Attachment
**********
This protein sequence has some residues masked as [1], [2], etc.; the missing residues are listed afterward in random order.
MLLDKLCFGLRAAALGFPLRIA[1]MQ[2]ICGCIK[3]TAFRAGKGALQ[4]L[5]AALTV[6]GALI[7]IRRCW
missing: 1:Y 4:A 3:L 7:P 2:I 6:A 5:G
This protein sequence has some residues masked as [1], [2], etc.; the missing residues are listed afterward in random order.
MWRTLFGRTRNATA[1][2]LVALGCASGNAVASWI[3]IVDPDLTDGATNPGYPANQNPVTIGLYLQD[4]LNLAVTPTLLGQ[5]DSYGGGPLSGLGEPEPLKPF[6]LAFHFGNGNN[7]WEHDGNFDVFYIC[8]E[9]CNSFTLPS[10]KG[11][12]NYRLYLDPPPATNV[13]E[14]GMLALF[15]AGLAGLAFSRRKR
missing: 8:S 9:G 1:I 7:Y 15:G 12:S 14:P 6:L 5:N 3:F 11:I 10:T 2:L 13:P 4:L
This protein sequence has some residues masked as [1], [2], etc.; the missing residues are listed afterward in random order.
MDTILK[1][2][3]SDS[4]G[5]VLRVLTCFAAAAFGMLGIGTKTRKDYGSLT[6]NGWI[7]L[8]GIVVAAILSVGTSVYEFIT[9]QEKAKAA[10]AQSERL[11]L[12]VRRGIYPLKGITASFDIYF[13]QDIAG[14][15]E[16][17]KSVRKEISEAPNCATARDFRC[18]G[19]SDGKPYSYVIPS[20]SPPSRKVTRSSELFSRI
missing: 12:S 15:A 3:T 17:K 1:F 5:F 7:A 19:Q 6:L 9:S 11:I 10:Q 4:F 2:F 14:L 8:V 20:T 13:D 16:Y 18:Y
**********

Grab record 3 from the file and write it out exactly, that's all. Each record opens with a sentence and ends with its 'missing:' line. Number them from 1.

This protein sequence has some residues masked as [1], [2], etc.; the missing residues are listed afterward in random order.
MDTILK[1][2][3]SDS[4]G[5]VLRVLTCFAAAAFGMLGIGTKTRKDYGSLT[6]NGWI[7]L[8]GIVVAAILSVGTSVYEFIT[9]QEKAKAA[10]AQSERL[11]L[12]VRRGIYPLKGITASFDIYF[13]QDIAG[14][15]E[16][17]KSVRKEISEAPNCATARDFRC[18]G[19]SDGKPYSYVIPS[20]SPPSRKVTRSSELFSRI
missing: 12:S 15:A 3:T 17:K 1:F 5:F 7:A 19:Q 6:L 9:S 11:I 10:Q 4:F 2:F 14:L 8:V 20:T 13:D 16:Y 18:Y